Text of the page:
In 2018, 42% of respondents participating in a survey replied they could imagine starting their own business, while the average percentage in Europe is 39%. These numbers show that Bulgarians have a high entrepreneurial spirit and willingness to take risks.
Since the ICT sector is one of the key areas for economic development nowadays, it is important to learn the status of the Bulgarian one. In general, Eastern European countries have the highest percentage of women working in the digital industry, and there is a positive trend in Bulgaria too: the country ranks first in the EU. Nearly 27.7 % of employees in the ICT industry in Bulgaria are women, while the average figure for the EU is 16%. Germany, for example — at 16.6 % — lags far behind in spite of the fact that it is one of the strongest economies in the EU. There are a lot of ladies who are considered leaders in the Bulgarian digital sector and their involvement and contribution to the development is a wonderful example with a model value that Bulgaria could share.
As in most EU countries, startups are mainly concentrated in the big cities – in the capital Sofia, in Varna (also known as the Sea capital of Bulgaria because of its location on the Black Sea coast), in Burgas, Stara Zagora, Ruse. In particular, Bulgaria boasts a positive example of a small town with entrepreneurship initiatives in the digital sector – the city of Vratsa.
The main directions in which the Bulgarian startups are emerging and showing increasing growth:
• Artificial Intelligence
• Deep Tech
• Internet of Things (IoT)
• Fin Tech
• Big Data Machine Learning,
• Health Tech
• Marketing Automation
• Med Tech
• Virtual & Augmented Reality
• Cloud Computing
In Bulgaria, the government and local authorities maintain a continuous dialogue with NGOs that represent startups. These organizations are open for recommendations coming from the startup community, including suggestions on how to improve the legislation and regulations for the sustained development of entrepreneurship, creativity, and innovation. They also provide financial support for the organization of national and international conferences and exhibitions that are essential for the exchange of know-how with the Western European countries. Most of the big municipalities work in collaboration with local NGOs to develop the new startup and digital ecosystem. A prominent example is the municipality of Varna, which works closely with the local digital community. As a result of the efforts, the city was regarded to be one of the 30 Digital Innovation Hubs in Europe and the first in the region. The administration is constantly working with the leading startup organization (BBF) in the field, and this collaboration led to another achievement for the city: Varna was recognized as one of the first European Startup cities. Seemingly, Sofia established a fund which will support the startups in the country. Finally, the municipality of Bourgas is now developing a stable ecosystem in the city and the region.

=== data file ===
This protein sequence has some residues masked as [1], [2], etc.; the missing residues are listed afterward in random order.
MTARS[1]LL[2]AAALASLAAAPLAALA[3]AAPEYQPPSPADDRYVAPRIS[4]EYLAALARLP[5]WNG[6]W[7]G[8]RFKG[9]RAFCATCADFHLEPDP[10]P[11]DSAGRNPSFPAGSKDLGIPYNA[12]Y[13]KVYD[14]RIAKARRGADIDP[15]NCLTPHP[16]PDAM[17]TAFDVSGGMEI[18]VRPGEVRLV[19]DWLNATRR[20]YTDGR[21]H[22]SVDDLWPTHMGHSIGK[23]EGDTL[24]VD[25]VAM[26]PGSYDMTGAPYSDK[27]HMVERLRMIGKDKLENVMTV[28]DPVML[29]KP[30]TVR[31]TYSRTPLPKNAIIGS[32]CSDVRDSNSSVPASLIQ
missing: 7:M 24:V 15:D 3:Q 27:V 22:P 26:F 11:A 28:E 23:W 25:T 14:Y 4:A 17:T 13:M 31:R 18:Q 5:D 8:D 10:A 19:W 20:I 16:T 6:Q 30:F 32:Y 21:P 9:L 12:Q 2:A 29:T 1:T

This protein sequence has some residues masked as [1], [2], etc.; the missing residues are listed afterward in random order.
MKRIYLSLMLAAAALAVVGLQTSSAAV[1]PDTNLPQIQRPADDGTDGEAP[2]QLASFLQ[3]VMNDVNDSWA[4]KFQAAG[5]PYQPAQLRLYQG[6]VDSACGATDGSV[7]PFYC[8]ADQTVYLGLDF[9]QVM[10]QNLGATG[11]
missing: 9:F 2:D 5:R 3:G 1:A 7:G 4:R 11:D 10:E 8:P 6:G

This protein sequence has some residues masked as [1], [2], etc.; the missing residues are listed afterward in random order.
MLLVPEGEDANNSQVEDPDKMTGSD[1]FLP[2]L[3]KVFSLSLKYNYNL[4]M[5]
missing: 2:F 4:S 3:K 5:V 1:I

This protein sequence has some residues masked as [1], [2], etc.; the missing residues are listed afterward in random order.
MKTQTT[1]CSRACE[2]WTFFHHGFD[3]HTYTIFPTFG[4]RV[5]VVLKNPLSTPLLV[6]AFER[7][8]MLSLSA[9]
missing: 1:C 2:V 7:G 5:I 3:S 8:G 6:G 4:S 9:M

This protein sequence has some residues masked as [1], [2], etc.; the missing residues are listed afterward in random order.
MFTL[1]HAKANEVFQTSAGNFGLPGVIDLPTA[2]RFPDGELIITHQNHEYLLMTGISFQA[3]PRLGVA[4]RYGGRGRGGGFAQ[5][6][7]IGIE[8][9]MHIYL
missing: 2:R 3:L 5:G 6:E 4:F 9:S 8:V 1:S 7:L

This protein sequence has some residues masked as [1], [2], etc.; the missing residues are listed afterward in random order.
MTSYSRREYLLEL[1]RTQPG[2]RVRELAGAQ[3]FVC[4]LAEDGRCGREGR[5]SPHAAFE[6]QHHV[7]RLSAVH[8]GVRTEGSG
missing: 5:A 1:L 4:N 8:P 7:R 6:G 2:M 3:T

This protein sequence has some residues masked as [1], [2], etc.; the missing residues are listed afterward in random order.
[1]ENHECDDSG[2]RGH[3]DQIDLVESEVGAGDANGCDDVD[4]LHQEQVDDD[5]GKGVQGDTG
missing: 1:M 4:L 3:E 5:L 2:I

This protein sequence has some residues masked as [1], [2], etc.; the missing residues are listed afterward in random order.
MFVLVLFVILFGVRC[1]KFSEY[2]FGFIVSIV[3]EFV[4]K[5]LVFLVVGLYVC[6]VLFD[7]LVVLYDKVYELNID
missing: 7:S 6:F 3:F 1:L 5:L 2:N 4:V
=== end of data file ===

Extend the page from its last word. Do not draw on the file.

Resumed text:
A positive trend is the willingness of the state and municipalities to lift both the startups and organizations that are supporting them. Substantial assistance is provided by administrations to startups in their processes of funding, finding potential clients, investors and, market uptake. Bulgaria can count on its local communities for the progress in this area. The Varna Startup and Digital Community are a great example of that.
As part of the government strategic planning, greater prominence will be put on Digital Innovation Hubs in line with the European Union's aim to develop a Unified Digital Market. Some corporations started to establish their private accelerators and VC funds. Although their impact on the ecosystem is still relatively small regarding investments and numbers of accelerated startups, they have brought knowledge, experience and business network to the startup world.
The Bulgarian startup ecosystem has a good balance between public and private institutions, different types of stakeholders (incubators, funds, public institutions, etc.) and corporations. It is also very open to cooperate with neighboring startup ecosystems, in particular with French, Belgian, Spanish, CEE and Western Balkan startup ecosystems. Lots of forums are being organized lately to make all stakeholders' voices be heard and taken into consideration and, consecutively, their efforts to be united for common goals.
The key stakeholders of the Bulgarian startup ecosystem are (per type):
- Mimirium, SeeHarmony, Imagga, Tickey, Mammoth DB, Proviotic, Reachub, Melissa Climate, Half Bike, Bee Smart, Dronamics, Gym Realm, Recheck, Escreo, Ucha.se, Metrilo, etc.
- Launch Hub Ventures, Eleven, Neveq, Bright Cap Ventures, Empower Capital, Black Peak Capital, Rosslyn Capital Partners, BBF Angels Club, CEO Angels Club, etc.
- SAP, Microsoft, Solvay Sodi, Mobileye, VivaCom, VM Ware, etc.
- Fund of the Funds, The Bulgarian Small and Medium Enterprises Promotion Agency (BSMEPA), municipalities Sofia, Varna, Burgas, Plovdiv, Ruse, Stara Zagora.
- Bulgarian Private Equity and Venture Capital Association (BVCA), Bulgarian Business Forums, BEC, Startup Foundation, Start it Smart, Startup Factory.
- Innovation Co-Working Space, Betahouse, Soho, Puzzle Co-Working, WolloW, Swich, Limacon.
• There is a lack of financial instruments for the organizations supporting and developing the ecosystem.
• There is also a lack of financial regulations and instruments supporting the startups at stage idea (very early stage).
There are financial tools to support the startups at a late stage (developed startups) and scale-ups, but none regarding the early-stage companies and helping them through the processes of motivation, education, and funding.
The main barriers for developing the startup ecosystem are legislative (stock options, special tax incentives for private investments in startups, flexible labor legislation, etc.).